Substitutions and variations
- A lot of people like a spicy version, so feel free to use hot Italian sausage if you want a kick, or try 1/4 tsp or more of crushed red pepper flakes for a gentle heat.
- Substituting spinach instead of the kale works fine, but it’ll wilt much faster, so make sure to watch it carefully.
- If you need to, replace the cream with half-and-half, but with recipes like this, I prefer to go all out. You can’t beat real cream, in my opinion!
- Go ahead and grate some fresh parmesan cheese on top for even more luxuriousness.
Leftovers and storage
- This soup makes great leftovers. It’ll keep in the fridge in an airtight container for 3-4 days.
- If you freeze the soup, it can separate a bit when reheating, though, so reheat on a low temperature and stir it well. Alternatively, if you’re planning for a lot of leftovers, just add in the cream when thawing and reheating.
Have you tried Zuppa Toscana? Leave a comment below. Questions? Let me know! You can also tag me on Instagram #saltandlavender with your beautiful creations.
Easy Zuppa Toscana
- 5 strips of bacon (thick cut works best)
- 1 pound Italian sausage see note
- 1 medium onion chopped
- 5 cloves garlic minced
- 2 cups chicken broth (beef works too)
- 4 cups water
- 4 large red potatoes diced (leave skins on)
- 1/4 teaspoon Italian seasoning
- 1 cup heavy/whipping cream
- 1 small bunch of kale torn into bite-size pieces (remove stems)
- Salt and pepper to taste
- Using kitchen shears (or a knife), cut the bacon into small pieces and add it to a pot. Cook for 5 minutes over medium-high heat to give the bacon a bit of a head start before adding in the sausage.
- Add the sausage meat to the pot.
- Allow the sausage and bacon to get nicely browned and crispy (this can take 15+ minutes). Stir occasionally. There may be quite a lot of fat in the pot (especially if you're using thick cut bacon), so you may want to spoon some out and discard it, but be sure to leave a few tablespoons in there as it adds flavor.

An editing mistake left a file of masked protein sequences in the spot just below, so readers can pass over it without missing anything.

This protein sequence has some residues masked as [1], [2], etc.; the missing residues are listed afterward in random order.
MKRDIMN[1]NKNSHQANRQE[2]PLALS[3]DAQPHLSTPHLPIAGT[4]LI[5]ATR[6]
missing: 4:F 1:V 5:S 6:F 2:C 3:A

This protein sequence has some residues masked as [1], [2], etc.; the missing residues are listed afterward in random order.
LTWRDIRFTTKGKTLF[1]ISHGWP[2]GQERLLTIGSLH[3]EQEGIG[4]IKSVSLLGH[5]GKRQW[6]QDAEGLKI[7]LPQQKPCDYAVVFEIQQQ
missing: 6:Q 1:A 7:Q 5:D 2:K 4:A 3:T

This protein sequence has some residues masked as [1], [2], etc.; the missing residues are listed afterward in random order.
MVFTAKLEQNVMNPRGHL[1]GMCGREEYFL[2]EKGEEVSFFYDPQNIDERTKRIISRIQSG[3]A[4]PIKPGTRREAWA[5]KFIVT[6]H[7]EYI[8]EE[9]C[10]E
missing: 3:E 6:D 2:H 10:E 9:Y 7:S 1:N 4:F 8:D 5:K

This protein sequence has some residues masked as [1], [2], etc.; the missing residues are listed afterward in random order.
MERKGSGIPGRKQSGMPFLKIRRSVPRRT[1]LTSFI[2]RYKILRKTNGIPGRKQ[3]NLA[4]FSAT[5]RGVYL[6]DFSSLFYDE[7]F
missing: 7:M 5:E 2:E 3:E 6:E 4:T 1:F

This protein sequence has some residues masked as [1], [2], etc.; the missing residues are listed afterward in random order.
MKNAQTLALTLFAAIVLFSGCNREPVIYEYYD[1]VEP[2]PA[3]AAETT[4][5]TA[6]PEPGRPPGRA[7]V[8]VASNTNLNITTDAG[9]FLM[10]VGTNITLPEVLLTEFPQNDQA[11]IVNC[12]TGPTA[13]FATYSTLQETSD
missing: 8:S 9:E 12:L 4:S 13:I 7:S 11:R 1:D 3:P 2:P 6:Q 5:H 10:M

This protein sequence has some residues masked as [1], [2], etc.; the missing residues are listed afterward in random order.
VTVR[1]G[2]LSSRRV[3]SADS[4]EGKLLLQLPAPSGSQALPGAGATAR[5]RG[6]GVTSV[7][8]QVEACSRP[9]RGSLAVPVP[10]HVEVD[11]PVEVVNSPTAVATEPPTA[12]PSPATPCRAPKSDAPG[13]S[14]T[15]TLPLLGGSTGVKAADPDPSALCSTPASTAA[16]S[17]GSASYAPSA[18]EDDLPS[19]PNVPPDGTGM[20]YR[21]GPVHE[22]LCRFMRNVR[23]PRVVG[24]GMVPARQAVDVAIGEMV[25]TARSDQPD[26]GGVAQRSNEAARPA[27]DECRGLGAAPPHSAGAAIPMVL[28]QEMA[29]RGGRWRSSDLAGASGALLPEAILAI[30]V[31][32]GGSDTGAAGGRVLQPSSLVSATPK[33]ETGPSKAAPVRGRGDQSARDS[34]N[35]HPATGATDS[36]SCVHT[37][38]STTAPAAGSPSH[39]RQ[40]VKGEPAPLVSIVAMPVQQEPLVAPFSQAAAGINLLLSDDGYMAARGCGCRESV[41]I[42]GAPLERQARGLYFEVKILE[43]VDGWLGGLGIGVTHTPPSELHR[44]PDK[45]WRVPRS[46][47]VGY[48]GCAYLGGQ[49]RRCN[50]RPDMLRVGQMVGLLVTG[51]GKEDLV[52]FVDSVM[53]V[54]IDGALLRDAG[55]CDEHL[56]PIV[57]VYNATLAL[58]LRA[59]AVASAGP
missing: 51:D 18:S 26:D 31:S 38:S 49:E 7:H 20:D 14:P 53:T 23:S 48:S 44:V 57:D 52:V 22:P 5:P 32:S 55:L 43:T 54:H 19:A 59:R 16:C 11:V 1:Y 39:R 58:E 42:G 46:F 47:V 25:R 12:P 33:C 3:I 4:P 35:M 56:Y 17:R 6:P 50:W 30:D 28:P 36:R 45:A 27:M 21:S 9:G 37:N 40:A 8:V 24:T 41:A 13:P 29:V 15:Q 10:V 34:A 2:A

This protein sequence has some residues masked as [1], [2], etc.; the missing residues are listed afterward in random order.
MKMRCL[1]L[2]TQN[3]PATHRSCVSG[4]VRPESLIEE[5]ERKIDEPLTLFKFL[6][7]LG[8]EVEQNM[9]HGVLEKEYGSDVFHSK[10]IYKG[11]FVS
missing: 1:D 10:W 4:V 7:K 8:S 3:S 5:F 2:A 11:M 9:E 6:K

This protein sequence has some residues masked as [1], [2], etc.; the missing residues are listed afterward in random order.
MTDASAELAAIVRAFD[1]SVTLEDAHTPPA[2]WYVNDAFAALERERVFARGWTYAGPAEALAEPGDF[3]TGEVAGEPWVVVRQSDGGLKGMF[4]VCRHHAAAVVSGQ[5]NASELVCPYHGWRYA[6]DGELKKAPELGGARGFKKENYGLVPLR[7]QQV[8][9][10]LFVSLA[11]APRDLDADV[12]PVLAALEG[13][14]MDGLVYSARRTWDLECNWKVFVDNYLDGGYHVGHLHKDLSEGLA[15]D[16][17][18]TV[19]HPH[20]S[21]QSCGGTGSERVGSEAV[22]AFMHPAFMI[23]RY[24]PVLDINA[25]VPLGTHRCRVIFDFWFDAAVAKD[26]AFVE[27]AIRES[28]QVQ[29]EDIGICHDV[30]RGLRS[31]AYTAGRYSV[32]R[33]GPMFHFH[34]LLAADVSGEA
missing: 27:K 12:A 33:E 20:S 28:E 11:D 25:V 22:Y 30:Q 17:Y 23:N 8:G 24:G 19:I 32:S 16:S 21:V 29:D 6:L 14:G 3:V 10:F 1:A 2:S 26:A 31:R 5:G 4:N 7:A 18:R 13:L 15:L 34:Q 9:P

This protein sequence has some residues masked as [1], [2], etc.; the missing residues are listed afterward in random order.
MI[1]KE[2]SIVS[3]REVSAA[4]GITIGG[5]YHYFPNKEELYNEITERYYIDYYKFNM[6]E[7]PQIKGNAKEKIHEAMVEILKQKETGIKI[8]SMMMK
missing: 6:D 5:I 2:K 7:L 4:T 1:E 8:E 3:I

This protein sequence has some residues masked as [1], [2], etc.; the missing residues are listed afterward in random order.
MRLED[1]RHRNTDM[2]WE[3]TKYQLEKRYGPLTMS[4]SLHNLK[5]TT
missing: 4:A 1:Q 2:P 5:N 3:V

- Stir in the onions and garlic. Cook for 2-3 minutes.
- Add the chicken broth, water, potatoes, and Italian seasoning to the pot.
- Increase the heat to high and bring the soup to a boil, then reduce to medium-low heat to simmer.
- Cook for 10-15 minutes or until the potatoes are tender.
- Add in the cream and kale, and cook for a further 5 minutes or until the kale is soft and wilted. Season with salt & pepper as needed.
- To save prep time, I chop the onion and potatoes while the bacon and sausage cook.
- For the sausage, either use ground sausage meat or a pack of Italian sausages (I use a 5-pack of Johnsonville mild Italian sausages that’s 500g/17.6 oz. here in Canada) and take the meat out of the casings. A little more than a pound is totally fine!
- Russet or Yukon Gold potatoes would work if you don’t want to use red potatoes. Aim for approx. 1.5 pounds of potatoes.
Nutrition information is automatically calculated, so should only be used as an approximation.
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This post was originally published on September 23, 2015. I’ve updated it with new photos, text, and a better written recipe!